As with all drugs in medicine or chemicals in the environment, biological impact depends on who gets exposed to how much under what specific conditions. For instance, a fair-skinned baby and her darker-skinned mother can have the same exposure to the sun with profoundly different results.
5. Contrary to what the NYTimes article asserts, studies find that as RF frequency increases past 10 GHz, the intensity of the rate of absorption does increase, despite the shallow penetration.
Researchers investigating the impact to the skin from 5G’s higher millimeter frequencies are “raising the warning flag” on the safety of 5G after finding that human sweat ducts absorb these frequencies at much higher rates than in surrounding skin structures—acting as tiny helical EMF antennas to magnify these signals.
The video below shows one of those researchers, Paul Ben-Ishai, PhD, lecturer in the Department of Physics, Ariel University, Israel explaining how 5G millimeter waves interact with the skin. Ben-Ishai also wrote a letter to California Governor Brown on 5G.
Swiss government and private sector researchers caution that 5G frequencies can cause big increases in temperature that “may lead to permanent tissue damage after even short exposures.”
For insects, a new simulation study finds that their bodies can absorb up to three times more power from 5G that could lead to major changes in how they behave and function, affecting the capacity of bees and other insects to pollinate crops.
6. Contrary to the NYTimes statement, “mainstream scientists continue to see no evidence of harm from cellphone radio waves,” more than 244 experts in the field of bioelectromagnetics have asked the United Nations to call for a moratorium on 5G.
Astonishingly, Broad omitted any mention of the fact that an independent panel in 2011 advised the World Health Organization’s International Agency for Research on Cancer (WHO/IARC) that cellphone and other wireless RF radiation should be classified as a “possible human carcinogen,” based on evidence from studies carried out up to that date.
When Broad was questioned as to why he omitted industry affiliations in his March 2019 article claiming Russia was fomenting 5G health concerns, Broad responded in an email to EHT Executive Director Scarato that “We do point out industry financial support when it seems appropriate. It’s a judgment call.”
8. Broad cites the lack of a marked uptick in brain cancer rates as proof of RF safety. This misunderstands the long latencies for brain cancer and also fails to consider that several other cancers plausibly tied with cellphone use are increasing in young adults.
Cancers do not occur immediately after exposure to a causative agent and usually take years to several decades to be diagnosed. Widespread rises are not expected to be evident in today’s statistics.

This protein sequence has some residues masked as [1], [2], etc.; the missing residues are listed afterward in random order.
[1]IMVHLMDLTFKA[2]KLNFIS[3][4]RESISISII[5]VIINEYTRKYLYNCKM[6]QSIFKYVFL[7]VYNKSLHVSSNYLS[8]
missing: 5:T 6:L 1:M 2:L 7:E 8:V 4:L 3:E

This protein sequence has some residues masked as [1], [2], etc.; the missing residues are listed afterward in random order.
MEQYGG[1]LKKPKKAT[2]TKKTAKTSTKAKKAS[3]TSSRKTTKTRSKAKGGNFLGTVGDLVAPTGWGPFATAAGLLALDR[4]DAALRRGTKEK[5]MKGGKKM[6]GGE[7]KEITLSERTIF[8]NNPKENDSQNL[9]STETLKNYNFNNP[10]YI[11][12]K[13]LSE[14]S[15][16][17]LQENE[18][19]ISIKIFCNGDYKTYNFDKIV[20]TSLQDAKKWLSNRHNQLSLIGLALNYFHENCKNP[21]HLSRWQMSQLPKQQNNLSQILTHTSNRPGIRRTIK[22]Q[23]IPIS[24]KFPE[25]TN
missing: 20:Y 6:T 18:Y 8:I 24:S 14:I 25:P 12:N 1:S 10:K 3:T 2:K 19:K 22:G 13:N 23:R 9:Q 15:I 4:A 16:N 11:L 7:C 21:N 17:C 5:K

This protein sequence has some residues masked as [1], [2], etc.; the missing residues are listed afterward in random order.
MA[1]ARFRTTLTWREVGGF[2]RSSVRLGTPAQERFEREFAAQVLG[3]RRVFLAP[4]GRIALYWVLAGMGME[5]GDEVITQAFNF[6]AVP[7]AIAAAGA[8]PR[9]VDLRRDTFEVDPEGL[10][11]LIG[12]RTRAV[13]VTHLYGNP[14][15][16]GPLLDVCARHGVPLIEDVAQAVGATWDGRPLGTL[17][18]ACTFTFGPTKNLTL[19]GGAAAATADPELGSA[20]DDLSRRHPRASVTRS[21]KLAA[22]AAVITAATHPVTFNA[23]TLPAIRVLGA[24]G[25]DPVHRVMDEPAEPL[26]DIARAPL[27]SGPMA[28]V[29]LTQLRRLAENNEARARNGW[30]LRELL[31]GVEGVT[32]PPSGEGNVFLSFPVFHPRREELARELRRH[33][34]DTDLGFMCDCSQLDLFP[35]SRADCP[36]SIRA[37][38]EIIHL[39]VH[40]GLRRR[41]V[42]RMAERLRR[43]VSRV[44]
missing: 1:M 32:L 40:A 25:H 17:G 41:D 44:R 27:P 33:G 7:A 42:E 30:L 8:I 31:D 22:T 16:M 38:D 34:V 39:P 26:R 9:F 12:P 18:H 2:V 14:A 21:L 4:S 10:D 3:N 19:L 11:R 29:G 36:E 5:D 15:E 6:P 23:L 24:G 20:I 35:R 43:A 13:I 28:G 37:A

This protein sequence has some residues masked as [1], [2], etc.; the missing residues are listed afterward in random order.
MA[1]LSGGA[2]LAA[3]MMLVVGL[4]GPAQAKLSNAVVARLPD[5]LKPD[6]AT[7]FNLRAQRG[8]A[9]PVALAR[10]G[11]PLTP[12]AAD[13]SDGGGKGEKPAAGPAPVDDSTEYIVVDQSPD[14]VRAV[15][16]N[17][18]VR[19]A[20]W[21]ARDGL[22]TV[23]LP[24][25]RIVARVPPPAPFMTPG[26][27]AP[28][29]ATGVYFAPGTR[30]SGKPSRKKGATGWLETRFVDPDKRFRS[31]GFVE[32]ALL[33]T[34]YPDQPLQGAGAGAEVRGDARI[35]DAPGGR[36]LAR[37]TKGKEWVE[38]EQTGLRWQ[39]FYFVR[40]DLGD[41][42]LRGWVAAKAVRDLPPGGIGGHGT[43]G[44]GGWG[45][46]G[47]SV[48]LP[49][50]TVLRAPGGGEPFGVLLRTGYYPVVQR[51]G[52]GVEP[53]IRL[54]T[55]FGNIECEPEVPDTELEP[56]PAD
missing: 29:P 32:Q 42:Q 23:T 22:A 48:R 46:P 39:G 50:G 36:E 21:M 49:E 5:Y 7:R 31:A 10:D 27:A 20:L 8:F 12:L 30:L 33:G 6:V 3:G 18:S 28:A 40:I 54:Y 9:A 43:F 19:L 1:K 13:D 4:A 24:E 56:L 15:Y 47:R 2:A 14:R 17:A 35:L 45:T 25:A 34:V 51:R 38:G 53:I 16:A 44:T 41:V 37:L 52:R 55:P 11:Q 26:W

New analysis by the U.S. Centers for Disease Control and others show that non-Hodgkin lymphomas, central nervous system tumors (CNST) (including brain cancers), renal, hepatic and thyroid tumors have increased recently among Americans under 20 years old.
Perhaps more importantly, cancer is not the sole indicator of a problem. The Cleveland Clinic advises men who wish to father healthy children to remove phones from their pockets, because there is growing evidence that exposures can damage sperm. Sterility and infertility continue to rise in many countries. While factors accounting for this are complex, exposures to wireless radiation are relevant.
9. Broad’s article fails to report on a number of major policy efforts to restrict 5G due to concerns about the lack of safety data, including the following developments:
The European Environmental Authority ranked the impact of 5G as “high” due to “the possibility of unintended biological consequences.”
Swiss Re and Lloyd’s have compared 5G and wireless to asbestos as “high” risk and most companies will not underwrite coverage for health damages.
The State of Louisiana passed HR 145 requesting authorities to study the environmental and health effects of 5G.
Over a dozen municipalities in Italy have issued resolutions for precaution on 5G, as have several other localities in the world.
The Ninth Circuit Court of Appeals, over industry objections, upheld the City of Berkeley’s cell phone right to know ordinance requiring retailers to inform consumers that cellphones emit radiation and that “if you carry or use your phone in a pants or shirt pocket or tucked into a bra when the phone is ON and connected to a wireless network, you may exceed the federal guidelines for exposure to RF radiation.”
A published analysis of cell phone radiation tests completed by the government of France shows when phones are touching the skin, they can exceed US FCC radiation limits up to 11 times, depending on the model.
Oregon passed SB 283, a Bill that directs the Health Authority to review independently-funded scientific studies of the health effects of wireless, especially for school exposures.
Cyprus just launched a major public educational campaign to reduce children’s wireless exposures (as have several countries) and has removed wireless from the pediatric intensive care units of Archbishop Makarios III Hospital.
The first major US medical conference for doctors on the health effects of electromagnetic radiation will be held this September in California.
10. Broad refuses to correct the inaccuracies of his articles and the Times persists in demeaning critics and concerned citizens.
Despite ample documentation of the need for corrections, the NYT refuses to correct their misleading and deceptive articles about 5G and cellphone radiation.
Broad’s 5G articles have been picked up by medical platforms and media nationwide, and are invoked as proof of safety by the former FCC Chairman Tom Wheeler who is also former Head of the CTIA-The Wireless Association. A 2015 Harvard Report documents how the heavy Congressional lobbying of the multibillion-dollar wireless industry coupled with the revolving door between industry and government has resulted in undue industry influence into the science and policy of wireless radiation.
The NYT article included a belittling graphic showing people fleeing in fear from a cell tower, mocking those who are working for safe neighborhoods and schools and the many nations that reduce children’s exposure and do not permit towers near schools and hospitals, but did not reference a major investigative journalism analysis indicating serious grounds for concern.
Broad tweeted the story with “He was a very bright guy.”
As Senator Patrick Moynihan stated, “Everyone is entitled to his own opinion, but not his own facts.” We call upon the New York Times to correct the misinformation.